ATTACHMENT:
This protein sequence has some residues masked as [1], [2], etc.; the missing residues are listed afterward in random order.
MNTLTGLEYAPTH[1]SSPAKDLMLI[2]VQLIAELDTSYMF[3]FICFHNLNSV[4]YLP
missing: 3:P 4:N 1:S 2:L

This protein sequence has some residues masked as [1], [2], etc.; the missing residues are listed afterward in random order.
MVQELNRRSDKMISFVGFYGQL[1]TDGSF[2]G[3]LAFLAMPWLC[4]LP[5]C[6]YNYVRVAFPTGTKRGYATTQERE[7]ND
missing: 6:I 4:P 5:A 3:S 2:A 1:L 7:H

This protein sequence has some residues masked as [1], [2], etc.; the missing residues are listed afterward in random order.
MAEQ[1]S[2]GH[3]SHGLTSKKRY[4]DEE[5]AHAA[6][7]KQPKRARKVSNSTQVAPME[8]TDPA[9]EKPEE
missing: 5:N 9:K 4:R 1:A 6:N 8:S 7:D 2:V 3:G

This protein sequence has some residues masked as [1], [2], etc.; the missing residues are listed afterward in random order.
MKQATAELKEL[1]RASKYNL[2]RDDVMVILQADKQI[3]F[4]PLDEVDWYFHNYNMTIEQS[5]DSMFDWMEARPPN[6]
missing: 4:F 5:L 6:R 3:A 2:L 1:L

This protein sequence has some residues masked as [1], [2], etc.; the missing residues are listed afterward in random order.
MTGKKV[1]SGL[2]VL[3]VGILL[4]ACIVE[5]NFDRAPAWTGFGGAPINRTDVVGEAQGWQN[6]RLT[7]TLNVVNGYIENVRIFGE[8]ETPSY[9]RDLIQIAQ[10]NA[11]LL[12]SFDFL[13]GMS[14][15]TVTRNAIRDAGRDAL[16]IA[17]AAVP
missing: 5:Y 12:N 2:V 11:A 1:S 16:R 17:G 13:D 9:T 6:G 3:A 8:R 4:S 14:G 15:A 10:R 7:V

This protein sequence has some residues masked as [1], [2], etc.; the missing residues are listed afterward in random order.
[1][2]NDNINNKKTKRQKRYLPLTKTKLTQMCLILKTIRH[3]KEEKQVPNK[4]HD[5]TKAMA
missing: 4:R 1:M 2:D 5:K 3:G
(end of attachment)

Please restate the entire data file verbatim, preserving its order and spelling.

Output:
This protein sequence has some residues masked as [1], [2], etc.; the missing residues are listed afterward in random order.
MNTLTGLEYAPTH[1]SSPAKDLMLI[2]VQLIAELDTSYMF[3]FICFHNLNSV[4]YLP
missing: 3:P 4:N 1:S 2:L

This protein sequence has some residues masked as [1], [2], etc.; the missing residues are listed afterward in random order.
MVQELNRRSDKMISFVGFYGQL[1]TDGSF[2]G[3]LAFLAMPWLC[4]LP[5]C[6]YNYVRVAFPTGTKRGYATTQERE[7]ND
missing: 6:I 4:P 5:A 3:S 2:A 1:L 7:H

This protein sequence has some residues masked as [1], [2], etc.; the missing residues are listed afterward in random order.
MAEQ[1]S[2]GH[3]SHGLTSKKRY[4]DEE[5]AHAA[6][7]KQPKRARKVSNSTQVAPME[8]TDPA[9]EKPEE
missing: 5:N 9:K 4:R 1:A 6:N 8:S 7:D 2:V 3:G

This protein sequence has some residues masked as [1], [2], etc.; the missing residues are listed afterward in random order.
MKQATAELKEL[1]RASKYNL[2]RDDVMVILQADKQI[3]F[4]PLDEVDWYFHNYNMTIEQS[5]DSMFDWMEARPPN[6]
missing: 4:F 5:L 6:R 3:A 2:L 1:L

This protein sequence has some residues masked as [1], [2], etc.; the missing residues are listed afterward in random order.
MTGKKV[1]SGL[2]VL[3]VGILL[4]ACIVE[5]NFDRAPAWTGFGGAPINRTDVVGEAQGWQN[6]RLT[7]TLNVVNGYIENVRIFGE[8]ETPSY[9]RDLIQIAQ[10]NA[11]LL[12]SFDFL[13]GMS[14][15]TVTRNAIRDAGRDAL[16]IA[17]AAVP
missing: 5:Y 12:N 2:V 11:A 1:S 16:R 17:G 13:D 9:T 6:G 3:A 8:R 4:S 14:G 15:A 10:R 7:V

This protein sequence has some residues masked as [1], [2], etc.; the missing residues are listed afterward in random order.
[1][2]NDNINNKKTKRQKRYLPLTKTKLTQMCLILKTIRH[3]KEEKQVPNK[4]HD[5]TKAMA
missing: 4:R 1:M 2:D 5:K 3:G